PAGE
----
Thursday, June 14, 2012
This intimate link between early geo-theory and Christian philosophy proved to be very fruitful for some time, because the Christian tradition of visualizing the history of humans on Earth from the creation, via global revolutions such as the biblical Flood up to historical times (Rudwick 1992; Magruder) and the Judaeo-Christian sense of a finite Earth history (Rudwick; see also Rudwick 2005) prepared the ground for accepting the Earth’s different strata as testimony to the development of our globe through time. It was this religious, theological framework from which the early geology started to evolve, and that provided the tools used in popularization of the new science of the seventeenth century. It is understandable why, for example, geological phenomena such as erratic blocks and other debris covering much of Europe were initially seen as a consequence of events mentioned in the Bible and other ancient texts. However, with increasing observations there was a growing mismatch between what was expected according to ancient authorities (Godard; Luzzini) and the actual data. This was not necessarily a problem, since influential theologians, such as Augustine of Hippo (AD 354– 430) or the medieval theological scholar Thomas Aquinas (1225–1274), knew that biblical texts needed to be interpreted and that adopting a naive literal reading might do more harm than good to the Christian faith:
In discussing questions of this kind two rules are to be observed, as Augustine teaches. The first is, to hold to the truth of Scripture without wavering. The second is that since Holy Scripture can be explained in a multiplicity of senses, one should adhere to a particular explanation only in such measure as to be ready to abandon it if it be proved with certainty to be false,2 lest Holy Scripture be exposed to the ridicule of unbelievers, and obstacles be placed to their believing (Aquinas 1273, 1st part, question 68).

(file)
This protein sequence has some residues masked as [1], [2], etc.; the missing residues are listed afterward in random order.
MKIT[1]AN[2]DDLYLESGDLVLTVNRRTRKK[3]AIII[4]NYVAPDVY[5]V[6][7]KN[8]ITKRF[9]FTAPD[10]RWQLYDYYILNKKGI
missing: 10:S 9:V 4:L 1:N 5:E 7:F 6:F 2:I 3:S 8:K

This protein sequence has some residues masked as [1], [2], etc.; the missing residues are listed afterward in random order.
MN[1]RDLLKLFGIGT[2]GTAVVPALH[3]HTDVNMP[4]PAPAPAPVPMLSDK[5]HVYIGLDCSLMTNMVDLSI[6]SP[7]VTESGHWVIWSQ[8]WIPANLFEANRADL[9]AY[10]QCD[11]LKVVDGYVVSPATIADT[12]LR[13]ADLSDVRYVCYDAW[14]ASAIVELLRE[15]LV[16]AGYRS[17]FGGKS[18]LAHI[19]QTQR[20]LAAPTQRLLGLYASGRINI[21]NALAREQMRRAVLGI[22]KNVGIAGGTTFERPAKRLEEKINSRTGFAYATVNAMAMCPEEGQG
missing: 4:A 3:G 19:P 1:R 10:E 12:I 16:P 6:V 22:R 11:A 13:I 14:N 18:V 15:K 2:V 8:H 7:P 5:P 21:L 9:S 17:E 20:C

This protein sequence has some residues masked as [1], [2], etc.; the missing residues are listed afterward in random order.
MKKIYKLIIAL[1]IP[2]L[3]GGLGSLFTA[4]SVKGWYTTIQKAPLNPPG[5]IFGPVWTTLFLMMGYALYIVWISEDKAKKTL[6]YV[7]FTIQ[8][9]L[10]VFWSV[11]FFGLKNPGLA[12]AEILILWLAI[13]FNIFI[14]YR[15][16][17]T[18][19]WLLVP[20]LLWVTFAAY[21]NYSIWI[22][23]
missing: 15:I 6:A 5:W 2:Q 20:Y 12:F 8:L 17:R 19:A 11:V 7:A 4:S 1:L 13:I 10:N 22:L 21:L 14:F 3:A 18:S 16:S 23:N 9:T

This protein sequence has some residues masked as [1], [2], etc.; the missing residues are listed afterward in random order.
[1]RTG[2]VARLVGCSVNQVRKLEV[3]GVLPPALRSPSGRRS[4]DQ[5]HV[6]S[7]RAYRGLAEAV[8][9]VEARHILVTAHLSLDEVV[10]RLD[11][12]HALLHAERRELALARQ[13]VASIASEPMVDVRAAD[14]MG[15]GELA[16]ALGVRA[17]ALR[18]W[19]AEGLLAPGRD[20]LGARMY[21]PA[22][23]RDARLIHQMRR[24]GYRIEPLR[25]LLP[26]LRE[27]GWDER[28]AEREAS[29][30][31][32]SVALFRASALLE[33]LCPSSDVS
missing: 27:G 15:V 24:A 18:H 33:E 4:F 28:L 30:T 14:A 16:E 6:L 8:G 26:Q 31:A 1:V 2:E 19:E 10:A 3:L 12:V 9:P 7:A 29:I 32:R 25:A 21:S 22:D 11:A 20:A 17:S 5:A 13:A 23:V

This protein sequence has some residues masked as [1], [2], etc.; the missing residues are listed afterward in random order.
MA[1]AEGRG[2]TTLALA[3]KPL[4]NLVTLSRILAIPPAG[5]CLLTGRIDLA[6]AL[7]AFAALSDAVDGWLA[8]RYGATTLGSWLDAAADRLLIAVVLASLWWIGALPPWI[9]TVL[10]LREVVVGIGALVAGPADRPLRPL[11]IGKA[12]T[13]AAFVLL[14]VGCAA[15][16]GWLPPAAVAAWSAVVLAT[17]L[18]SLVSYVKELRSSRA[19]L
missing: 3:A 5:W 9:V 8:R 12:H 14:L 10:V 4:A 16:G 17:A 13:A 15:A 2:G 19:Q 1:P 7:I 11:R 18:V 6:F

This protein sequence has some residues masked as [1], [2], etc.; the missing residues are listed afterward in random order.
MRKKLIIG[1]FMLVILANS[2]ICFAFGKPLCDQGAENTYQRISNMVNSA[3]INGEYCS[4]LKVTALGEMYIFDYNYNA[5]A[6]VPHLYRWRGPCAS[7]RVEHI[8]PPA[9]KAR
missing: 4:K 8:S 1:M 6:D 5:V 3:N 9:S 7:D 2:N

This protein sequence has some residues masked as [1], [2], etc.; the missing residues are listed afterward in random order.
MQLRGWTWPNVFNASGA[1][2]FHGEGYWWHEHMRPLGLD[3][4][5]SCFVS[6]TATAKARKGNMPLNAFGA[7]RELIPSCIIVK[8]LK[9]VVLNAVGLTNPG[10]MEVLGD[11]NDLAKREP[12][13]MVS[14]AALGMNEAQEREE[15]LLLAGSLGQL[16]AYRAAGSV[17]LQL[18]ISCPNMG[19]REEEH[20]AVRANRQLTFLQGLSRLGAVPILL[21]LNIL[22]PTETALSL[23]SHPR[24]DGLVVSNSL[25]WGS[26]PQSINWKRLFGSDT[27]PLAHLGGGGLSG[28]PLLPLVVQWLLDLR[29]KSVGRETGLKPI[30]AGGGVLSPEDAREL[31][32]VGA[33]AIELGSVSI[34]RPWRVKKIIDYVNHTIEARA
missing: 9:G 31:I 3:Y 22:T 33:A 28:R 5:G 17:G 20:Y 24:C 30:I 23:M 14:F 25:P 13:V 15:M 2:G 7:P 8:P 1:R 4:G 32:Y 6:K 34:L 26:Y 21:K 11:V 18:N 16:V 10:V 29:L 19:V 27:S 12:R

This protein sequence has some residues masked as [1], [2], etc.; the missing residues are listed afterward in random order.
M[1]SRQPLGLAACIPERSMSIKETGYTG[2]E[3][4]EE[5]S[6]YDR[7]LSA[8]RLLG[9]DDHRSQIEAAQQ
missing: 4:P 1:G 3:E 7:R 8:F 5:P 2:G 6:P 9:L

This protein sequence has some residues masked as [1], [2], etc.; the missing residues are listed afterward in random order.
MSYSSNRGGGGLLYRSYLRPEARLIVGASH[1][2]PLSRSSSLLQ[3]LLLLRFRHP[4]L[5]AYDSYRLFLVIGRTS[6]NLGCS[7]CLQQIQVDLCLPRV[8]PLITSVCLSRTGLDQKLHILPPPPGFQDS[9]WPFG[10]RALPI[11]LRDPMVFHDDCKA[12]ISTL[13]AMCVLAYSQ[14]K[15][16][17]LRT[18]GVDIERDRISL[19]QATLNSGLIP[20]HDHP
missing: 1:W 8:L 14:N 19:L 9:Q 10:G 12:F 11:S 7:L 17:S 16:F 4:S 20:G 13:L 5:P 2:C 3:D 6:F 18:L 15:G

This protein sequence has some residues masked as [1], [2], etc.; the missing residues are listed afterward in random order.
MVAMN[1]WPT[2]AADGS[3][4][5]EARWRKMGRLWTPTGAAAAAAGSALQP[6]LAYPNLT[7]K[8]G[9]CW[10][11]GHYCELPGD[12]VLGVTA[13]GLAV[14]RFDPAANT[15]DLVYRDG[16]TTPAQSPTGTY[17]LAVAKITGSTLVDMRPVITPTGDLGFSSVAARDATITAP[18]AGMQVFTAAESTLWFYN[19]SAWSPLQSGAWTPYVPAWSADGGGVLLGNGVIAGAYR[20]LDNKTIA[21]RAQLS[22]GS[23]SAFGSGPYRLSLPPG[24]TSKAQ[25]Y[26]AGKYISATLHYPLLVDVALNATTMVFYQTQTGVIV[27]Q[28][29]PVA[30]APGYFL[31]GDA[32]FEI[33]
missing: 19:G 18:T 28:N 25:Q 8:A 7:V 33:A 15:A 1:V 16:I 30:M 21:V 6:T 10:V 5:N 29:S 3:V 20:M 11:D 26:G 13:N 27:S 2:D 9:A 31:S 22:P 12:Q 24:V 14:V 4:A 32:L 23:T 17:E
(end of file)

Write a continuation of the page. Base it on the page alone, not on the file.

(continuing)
Subsequently, attempts to reconcile the growing timescale of geology with biblical chronology became widespread in the eighteenth and nineteenth centuries. The most popular, apart from more metaphorical interpretations of the biblical creation stories, were possibly the ‘gap theory’ (or ‘chaos/ restitution theory’3), claiming an indefinitely long time span between Genesis 1: 1–2 or 2–3 and the ‘day–age theory’ (or concordance theory), which interpreted the days of biblical creation as seven long eras, which might be equated with different geological formations (see Roberts, on Sedgwick).